23 – Gloucester: Chill Out. Annual winter community event; market stalls, street entertainment, gourmet food, and local wine and cheese. 29-31 – Echuca Moama: Echuca Moama Winter Blues Festival. Beat the winter blues with an atmospheric and invigorating blues and roots event! 28-31 – Lightening Ridge: Lightning Ridge Opal and Gem Festival. An impressive Opal and Gem Expo with over 150 stalls with a huge range of products including gemstones, tools, lapidary supplies and lifestyle products.
28 – Griffith: Festa delle Salsicce (Festival of the Sausage). Enjoy traditional homemade Italian cuisine, local wines, entertainment and lots of salami. For more New South Wales events click here!
VICTORIA 18 – Mansfield: Mansfield Lantern Festival. Light up the Winter Solstice and celebrate winter, community, family and fun on the longest night of the year! 15-26 – Melbourne: Melbourne Cabaret Festival. Experience two weeks of atmospheric,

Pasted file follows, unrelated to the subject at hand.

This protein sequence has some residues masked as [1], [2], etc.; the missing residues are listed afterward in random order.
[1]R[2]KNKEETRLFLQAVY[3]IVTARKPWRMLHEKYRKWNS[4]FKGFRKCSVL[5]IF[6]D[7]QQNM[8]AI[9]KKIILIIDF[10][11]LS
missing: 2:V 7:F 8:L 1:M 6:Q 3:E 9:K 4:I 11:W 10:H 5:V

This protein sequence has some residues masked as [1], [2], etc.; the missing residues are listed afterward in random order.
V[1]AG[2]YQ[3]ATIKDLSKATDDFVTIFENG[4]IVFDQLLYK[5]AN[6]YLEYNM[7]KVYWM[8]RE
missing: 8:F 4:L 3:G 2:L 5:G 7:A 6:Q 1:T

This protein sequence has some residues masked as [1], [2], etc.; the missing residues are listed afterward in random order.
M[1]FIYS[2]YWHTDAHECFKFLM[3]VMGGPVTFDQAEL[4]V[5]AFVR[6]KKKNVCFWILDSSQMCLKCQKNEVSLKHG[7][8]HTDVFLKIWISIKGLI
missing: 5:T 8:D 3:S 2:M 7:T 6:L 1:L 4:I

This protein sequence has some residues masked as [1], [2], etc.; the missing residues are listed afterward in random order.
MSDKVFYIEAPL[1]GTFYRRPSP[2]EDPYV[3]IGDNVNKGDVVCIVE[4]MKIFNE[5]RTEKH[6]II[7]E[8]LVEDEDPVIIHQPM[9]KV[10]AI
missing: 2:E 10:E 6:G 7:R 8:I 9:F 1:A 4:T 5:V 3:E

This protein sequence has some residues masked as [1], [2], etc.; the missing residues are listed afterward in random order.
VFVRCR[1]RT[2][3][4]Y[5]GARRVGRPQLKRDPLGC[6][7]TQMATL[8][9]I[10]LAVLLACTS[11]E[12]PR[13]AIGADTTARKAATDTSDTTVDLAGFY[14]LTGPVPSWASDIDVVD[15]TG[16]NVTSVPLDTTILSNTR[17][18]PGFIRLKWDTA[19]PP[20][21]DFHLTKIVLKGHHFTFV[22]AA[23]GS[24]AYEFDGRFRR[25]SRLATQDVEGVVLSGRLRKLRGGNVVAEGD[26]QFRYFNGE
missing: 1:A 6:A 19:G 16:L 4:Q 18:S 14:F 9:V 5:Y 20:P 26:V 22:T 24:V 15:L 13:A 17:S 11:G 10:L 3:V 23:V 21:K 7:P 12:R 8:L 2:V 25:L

What’s On? | 75 seductive and soul-stirring entertainment in one of Melbourne's key winter arts events.
15-24 – Fitzroy: The Gertrude Street Projection Festival. Unique free celebration of projected media transforms Gertrude Street into an illuminated outdoor gallery.
01 – Corryong: Corryong Historic Machinery Club Rally. Historic machinery is only the beginning of this unique and iconic event!
SOUTH AUSTRALIA 10-25 – Adelaide: Adelaide Cabaret Festival. The very best local, national and international cabaret artists perform an eclectic program of classic and contemporary performances.
08-10 – Adelaide: Adelaide Beer and Barbecue Festival. A unique South Australian event held over three days showcasing local, national and international beers, ciders and produce.